With an estimated 268,000 homes damaged or destroyed by Hurricane Harvey Houston has become a beehive of repair and remodeling contractors. “The first wave of work was the remediation – removal of the water damaged portions of the house and drying out the remaining wall studs. The second wave is now upon us,” stated Raymond Campbell, a home investor whose company website proclaims “we buy houses.” “This second wave of home repair will probably last two years or more because of the short supply of materials, labor, and the delayed insurance checks. Homeowners who don’t want the headaches and hassles of repairing their homes will sell to investors.
Most homeowners have not faced a massive remodeling job that two or four feet of standing water has created. It is daunting to most because getting estimates, signing contracts, reviewing work quality, and more can be a full time job. But there are a few basic principles homeowners can follow to protect themselves.
First, don’t be in a rush. Homeowners should take their time to review all of the details. Rushing decisions often results in mistakes and regrets. Second, asking for references from the contractors is important. Asking for before and after photos can help the homeowner visualize the final work. More established contractors will have a website so it is wise to take the time to read the information on the website. And more established contractors will have online reviews on third party sites such as Google, Yelp, and the BBB. Reading the reviews will give homeowners a better idea of the overall customer service offered by the contractors. “But I also encourage homeowners to perform internet searches with the words ‘lawsuit’ and ‘complaint’ plus the contractor’s company name. People who feel they have been cheated or poorly served will write about their experiences, ” advised Mr. Campbell of Houston Home Buyers.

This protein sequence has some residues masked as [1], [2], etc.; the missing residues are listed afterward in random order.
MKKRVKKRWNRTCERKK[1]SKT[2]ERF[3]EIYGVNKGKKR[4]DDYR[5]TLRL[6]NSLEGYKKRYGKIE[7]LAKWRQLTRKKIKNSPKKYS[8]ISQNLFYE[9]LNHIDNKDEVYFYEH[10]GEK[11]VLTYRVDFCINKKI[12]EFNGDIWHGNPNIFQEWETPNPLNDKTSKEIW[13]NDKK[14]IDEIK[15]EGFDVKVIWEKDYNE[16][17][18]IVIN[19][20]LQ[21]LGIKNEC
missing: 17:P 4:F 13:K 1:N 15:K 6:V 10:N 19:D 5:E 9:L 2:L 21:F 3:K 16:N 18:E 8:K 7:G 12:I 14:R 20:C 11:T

It is also important that home contractors have the proper insurance and licenses. The insurance should protect the homeowner from any liability in the event an employee is injured on the job. Licensing is important because only qualified contractors can work on certain systems such as Heating/Air Conditioning, Plumbing, and Electrical. The contractor should also be able to obtain any necessary permit for work he is going to perform.
“Cost is always an important consideration but customer service is more important,” suggests Mr. Campbell, “because you want a contractor who will deliver quality work and will stand behind his work and fix any problem. Many times the lowest cost contractor is far from the best contractor for the job.”
Money. The rule of thumb is to pay the contractor in two to four intervals AFTER certain portions of the home repair has been completed. But some contractors will claim they need money for materials to begin the job. The solution is for the homeowner to buy the requested materials in his or her name and have them stored inside their damaged home. This strategy of owning and storing the materials can protect the homeowner from disputes and theft.
“Questions. The homeowner should ask many questions of the contractors. Asking questions increases knowledge and knowledge is an effective negotiating tool. It is done by professional negotiators all the time but homeowners can do it too,” muses Mr. Campbell.